Four years after it was promised in the Queen’s Speech, the Domestic Abuse Act has finally received Royal Assent and is now law. Two general elections and a global pandemic later, this is a real achievement for everyone involved.
We want to pay credit to the brave survivors who have shared their stories in Westminsterso that the real impact of domestic abuse was understood. None of this would have been possible without MPs – including Jess Phillips MP who knows firsthand what it is like to work for a Women’s Aid member service, and has championed survivors’ needs throughout – as well as charities, campaignersand members of the public coming together to create change for those living with domestic abuse.
The new law comes at a poignant time. As we warned at the start of the pandemic, existing domestic abuse became more frequent and severe. Covid-19 clearly does not cause abuse – only abusers are responsible for their behaviour. But abusers will seize any tool to increase control over their victims. Survivors told us about perpetrators using Covid-19 as part of abuse and increased coercive control during the pandemic.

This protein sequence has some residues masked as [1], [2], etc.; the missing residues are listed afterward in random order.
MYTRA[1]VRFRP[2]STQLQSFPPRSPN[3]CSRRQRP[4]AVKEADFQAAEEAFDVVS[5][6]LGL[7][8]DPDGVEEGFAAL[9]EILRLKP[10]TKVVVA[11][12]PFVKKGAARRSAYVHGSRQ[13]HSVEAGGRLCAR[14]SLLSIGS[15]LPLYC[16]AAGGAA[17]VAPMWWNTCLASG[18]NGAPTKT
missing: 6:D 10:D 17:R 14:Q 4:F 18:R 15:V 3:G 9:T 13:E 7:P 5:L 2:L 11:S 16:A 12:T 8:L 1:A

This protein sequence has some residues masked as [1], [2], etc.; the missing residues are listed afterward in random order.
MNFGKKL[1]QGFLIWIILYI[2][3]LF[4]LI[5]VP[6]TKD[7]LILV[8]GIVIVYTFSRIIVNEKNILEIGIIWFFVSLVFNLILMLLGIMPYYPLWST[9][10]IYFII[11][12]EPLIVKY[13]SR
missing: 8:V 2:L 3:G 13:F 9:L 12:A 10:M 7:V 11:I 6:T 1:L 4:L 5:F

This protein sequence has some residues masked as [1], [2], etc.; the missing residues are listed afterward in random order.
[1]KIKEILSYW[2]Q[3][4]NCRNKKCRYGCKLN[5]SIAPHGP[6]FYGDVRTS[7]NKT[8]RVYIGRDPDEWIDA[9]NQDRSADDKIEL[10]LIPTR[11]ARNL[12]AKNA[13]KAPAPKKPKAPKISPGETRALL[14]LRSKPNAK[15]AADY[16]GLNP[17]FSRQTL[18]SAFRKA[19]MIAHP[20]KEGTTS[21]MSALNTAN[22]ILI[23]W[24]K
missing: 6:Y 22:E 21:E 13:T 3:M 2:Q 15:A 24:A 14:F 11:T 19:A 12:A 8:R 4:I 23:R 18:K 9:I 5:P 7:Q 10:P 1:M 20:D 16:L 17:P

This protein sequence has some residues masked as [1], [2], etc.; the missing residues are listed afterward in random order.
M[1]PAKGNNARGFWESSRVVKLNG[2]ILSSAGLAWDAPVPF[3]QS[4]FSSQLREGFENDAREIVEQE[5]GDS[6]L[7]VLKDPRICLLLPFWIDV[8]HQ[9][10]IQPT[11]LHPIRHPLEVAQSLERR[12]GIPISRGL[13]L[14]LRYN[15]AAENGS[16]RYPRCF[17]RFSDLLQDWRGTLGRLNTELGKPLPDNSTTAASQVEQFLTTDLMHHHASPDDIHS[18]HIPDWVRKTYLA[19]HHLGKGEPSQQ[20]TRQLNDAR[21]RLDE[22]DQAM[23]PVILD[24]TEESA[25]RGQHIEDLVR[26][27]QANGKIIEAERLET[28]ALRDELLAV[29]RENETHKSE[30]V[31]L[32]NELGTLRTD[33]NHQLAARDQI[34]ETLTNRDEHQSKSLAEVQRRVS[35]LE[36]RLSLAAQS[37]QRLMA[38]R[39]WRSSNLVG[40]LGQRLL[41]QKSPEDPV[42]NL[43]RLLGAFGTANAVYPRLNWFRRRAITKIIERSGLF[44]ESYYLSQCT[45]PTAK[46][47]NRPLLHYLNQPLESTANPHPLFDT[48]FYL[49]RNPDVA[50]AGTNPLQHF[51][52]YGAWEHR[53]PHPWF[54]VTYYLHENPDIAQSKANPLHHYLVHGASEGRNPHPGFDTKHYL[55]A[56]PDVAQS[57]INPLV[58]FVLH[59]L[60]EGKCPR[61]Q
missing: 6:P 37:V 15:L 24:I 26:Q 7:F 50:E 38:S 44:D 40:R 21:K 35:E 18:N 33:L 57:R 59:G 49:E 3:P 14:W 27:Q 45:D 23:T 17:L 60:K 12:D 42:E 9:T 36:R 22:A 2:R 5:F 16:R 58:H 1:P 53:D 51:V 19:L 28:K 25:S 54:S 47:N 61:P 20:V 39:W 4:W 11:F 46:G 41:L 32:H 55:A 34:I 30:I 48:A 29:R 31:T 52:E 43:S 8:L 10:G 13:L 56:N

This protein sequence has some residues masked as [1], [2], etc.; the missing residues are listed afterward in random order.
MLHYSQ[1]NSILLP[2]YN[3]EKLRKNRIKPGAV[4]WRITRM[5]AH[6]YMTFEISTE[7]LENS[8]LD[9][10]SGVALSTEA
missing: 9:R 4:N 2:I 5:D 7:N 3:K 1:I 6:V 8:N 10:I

There is much to welcome in the new law, including strengthened protection in the family courts, recognition of children as victims in their own right, a guarantee that survivors escaping domestic abuse will be in ‘priority need’ for housing, and a legal duty on councils to fund support in safe accommodation.
A refuge is so much more than a roof over your head. It is a place where experienced domestic abuse support workers give dedicated support, meaning that survivors feel safe and understood, and receive expert support to recover from trauma and start a new life.
However, despite tireless campaigning, the new Act has some significant gaps. Although local authorities are now required by law to fund support for survivors in ‘accommodation based’ services, the Act does not use the word ‘refuge’ at all. We have a real fear that by not specifying the need for a refuge, women and their children fleeing abuse could be placed in unsafe hostels or B&B accommodation.
We are already seeing landlords with no experience in a domestic abuse setting themselves up as providers of emergency accommodation, and we have fears over these being funded in place of desperately needed women’s refuges.